Fed Likely to Leave Interest Rates Unchanged as Trump Calls for Cut

WASHINGTON — Federal Reserve officials are poised to disappoint President Trump at the conclusion of their two-day policy meeting on Wednesday, with the central bank expected to leave interest rates unchanged despite Mr. Trump’s repeated calls for it to start cutting rates.

Mr. Trump has criticized the Fed’s 2018 interest rate increases for slowing growth and called on it to start using its tools to stimulate the economy. On Tuesday, Mr. Trump said in a tweet that the Fed should lower its benchmark rate by a percentage point, saying such a move could send United States economic growth “up like a rocket.”

He compared the Fed’s approach with that of China, a partly managed economy, saying: “China is adding great stimulus to its economy while at the same time keeping interest rates low. Our Federal Reserve has incessantly lifted interest rates, even though inflation is very low.”

But the policy-setting Federal Open Market Committee, which operates independent of the White House, is widely expected to hold rates steady on Wednesday when it releases its decision at 2 p.m. Fed officials are unlikely to explicitly suggest that a rate reduction is coming anytime soon, economists think.

Mr. Trump is not the only one looking for a rate cut. Wall Street investors increasingly expect the Fed to reverse some of last year’s rate increases as inflation softens. But the Fed must balance weak price increases with otherwise solid progress: Consumer spending and job market figures have been coming in strong, and the Fed has already shifted away from monetary tightening and toward patience this year. Officials will most likely wait to see how the economic data plays out before adjusting course.

“They’re in a good place,” Michael Feroli, the chief United States economist at J.P. Morgan, said of the Fed. “Growth is above trend, financial conditions are easy, so that should continue to support above-trend growth, and they believe that should support firming inflation pressures over time.”

The Fed raised rates four times last year, and has lifted them a total of nine times since 2015. In December, it projected two more rate increases in 2019. But the central bank abruptly changed tack early this year, as warning signs began to emerge that the global economy was slowing. In March, officials removed projections for future rate increases. It also announced a plan to end what is commonly called quantitative tightening, an effort to winnow the giant portfolio of bonds it amassed in the financial crisis.

Many of the risks that prodded the Fed toward patience have since faded. Shaky markets have rallied, financial conditions have eased, spending has rebounded and growth was better than expected in the first quarter.

Yet annual price increases slowed to 1.6 percent on a core basis in March, taking the Fed further away from its stubbornly elusive goal of 2 percent inflation. Weak inflation raises the risk of economy-damaging deflation, so the central bank aims to keep prices growing at a slow and steady rate.

That disconnect poses a serious policy challenge. If officials cut rates to lift prices against a backdrop of strong growth, they risk fueling financial excess and looking like they have caved to political pressures.

Should inflation slip too low for too long, on the other hand, businesses and consumers could come to expect permanently slower gains and behave accordingly. That would make it harder for the Fed to ever achieve its 2 percent goal.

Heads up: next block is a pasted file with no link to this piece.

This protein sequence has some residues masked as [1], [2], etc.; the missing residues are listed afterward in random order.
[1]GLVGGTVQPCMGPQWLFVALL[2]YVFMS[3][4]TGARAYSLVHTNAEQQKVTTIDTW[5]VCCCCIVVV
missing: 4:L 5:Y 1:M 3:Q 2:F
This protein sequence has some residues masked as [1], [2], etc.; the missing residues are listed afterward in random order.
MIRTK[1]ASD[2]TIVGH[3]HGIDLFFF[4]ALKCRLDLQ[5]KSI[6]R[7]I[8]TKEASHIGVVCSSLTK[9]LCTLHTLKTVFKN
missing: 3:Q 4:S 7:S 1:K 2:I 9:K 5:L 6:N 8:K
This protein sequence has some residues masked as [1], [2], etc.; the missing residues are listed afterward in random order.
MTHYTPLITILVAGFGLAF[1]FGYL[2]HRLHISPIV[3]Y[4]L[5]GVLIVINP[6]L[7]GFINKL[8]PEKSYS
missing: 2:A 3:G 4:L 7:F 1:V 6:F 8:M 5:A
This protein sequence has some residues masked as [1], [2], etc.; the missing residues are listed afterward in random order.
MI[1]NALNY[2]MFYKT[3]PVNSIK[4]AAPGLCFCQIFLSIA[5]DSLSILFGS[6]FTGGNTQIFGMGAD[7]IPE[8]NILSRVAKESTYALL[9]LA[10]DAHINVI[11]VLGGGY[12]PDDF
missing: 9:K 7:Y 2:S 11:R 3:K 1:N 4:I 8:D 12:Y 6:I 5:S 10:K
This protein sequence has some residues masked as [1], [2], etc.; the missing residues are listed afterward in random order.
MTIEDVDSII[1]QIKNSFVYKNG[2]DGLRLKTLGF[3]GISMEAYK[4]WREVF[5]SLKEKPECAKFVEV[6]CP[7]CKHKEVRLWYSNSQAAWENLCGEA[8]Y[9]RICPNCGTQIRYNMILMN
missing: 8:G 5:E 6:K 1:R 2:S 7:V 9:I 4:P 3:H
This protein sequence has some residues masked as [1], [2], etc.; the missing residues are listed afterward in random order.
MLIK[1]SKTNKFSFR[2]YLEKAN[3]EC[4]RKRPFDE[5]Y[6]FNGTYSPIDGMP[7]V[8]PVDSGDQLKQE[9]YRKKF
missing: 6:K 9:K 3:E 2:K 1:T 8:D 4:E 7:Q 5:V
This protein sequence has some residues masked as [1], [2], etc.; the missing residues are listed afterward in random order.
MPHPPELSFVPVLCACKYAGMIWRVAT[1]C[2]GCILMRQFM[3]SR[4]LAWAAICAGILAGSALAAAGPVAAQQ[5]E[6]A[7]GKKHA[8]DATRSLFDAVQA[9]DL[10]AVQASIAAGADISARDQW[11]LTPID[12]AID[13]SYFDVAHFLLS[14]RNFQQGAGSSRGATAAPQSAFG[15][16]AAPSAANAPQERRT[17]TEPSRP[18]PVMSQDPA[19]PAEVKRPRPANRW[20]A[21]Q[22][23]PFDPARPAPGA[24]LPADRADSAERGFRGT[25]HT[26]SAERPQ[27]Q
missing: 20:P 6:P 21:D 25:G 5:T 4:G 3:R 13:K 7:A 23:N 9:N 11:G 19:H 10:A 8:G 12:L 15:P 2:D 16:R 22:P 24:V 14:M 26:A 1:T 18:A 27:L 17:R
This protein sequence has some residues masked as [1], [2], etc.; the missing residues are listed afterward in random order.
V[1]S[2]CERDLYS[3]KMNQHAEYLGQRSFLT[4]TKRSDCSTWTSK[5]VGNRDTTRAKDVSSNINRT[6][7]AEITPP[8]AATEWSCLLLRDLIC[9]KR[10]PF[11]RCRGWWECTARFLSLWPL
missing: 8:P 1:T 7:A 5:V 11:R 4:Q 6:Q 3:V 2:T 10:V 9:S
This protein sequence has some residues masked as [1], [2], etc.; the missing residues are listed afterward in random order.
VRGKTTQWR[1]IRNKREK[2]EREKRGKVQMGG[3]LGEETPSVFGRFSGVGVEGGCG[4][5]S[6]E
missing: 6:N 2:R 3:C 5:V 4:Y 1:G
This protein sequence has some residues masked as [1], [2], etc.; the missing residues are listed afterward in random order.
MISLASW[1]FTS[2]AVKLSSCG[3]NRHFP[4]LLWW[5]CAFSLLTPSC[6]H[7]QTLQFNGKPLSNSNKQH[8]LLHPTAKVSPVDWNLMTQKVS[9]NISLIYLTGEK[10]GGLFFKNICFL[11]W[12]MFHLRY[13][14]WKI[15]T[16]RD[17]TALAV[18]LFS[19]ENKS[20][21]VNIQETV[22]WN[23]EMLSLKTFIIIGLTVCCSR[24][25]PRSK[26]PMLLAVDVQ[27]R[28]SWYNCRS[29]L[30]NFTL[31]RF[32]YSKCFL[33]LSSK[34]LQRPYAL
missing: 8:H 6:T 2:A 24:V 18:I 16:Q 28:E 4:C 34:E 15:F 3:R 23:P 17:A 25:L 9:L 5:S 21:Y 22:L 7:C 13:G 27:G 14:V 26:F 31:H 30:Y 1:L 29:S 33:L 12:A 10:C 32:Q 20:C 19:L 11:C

Charles L. Evans, the president of the Federal Reserve Bank of Chicago, has indicated that rate cuts are possible if inflation falls too low and stays there. “Anything that’s sustainable, that looks like it’s moving downward, not upward, I would be extremely nervous about,” Mr. Evans told The Wall Street Journal in April. “I would definitely be thinking about taking out insurance in that regard.”

The full committee will not release fresh economic projections until after its June meeting, but Jerome H. Powell, the Fed chairman, could flesh out what conditions would merit a precautionary cut and explain whether such a move is becoming more likely during his postmeeting news conference.

Subtle statement tweaks could also provide the setup for a future shift. Officials could use their release to highlight lower inflation as a real risk rather than a transitory miss, said Neil Dutta, the head of economic research at Renaissance Macro Research.

“If they sound more dovish on inflation, more worried about where inflation is going, that would tee up the idea that there could be a policy response,” Mr. Dutta said.

The Fed cut rates three times total in 1995 and 1996 because inflation was slowing, so tweaking policy around the edges against a strong economic backdrop with relatively low recession risks would not be unprecedented.

“It’s one thing if the Fed is cutting because the economy is getting worse,” Mr. Dutta said. “It’s another thing if they’re just trying to reinforce their inflation target in an otherwise healthy economy.”

Still, Mr. Dutta thinks it is more likely that the Fed’s next rate move is up. Goldman Sachs economists also expect an increase, though not until late 2020.

“Fed officials would likely worry about the risks that a rate cut could appear political or unnerve markets,” Goldman’s chief economist, Jan Hatzius, and his colleagues wrote Thursday in a note. They “might mistake a cut in response to low inflation for serious concern about the growth outlook.”

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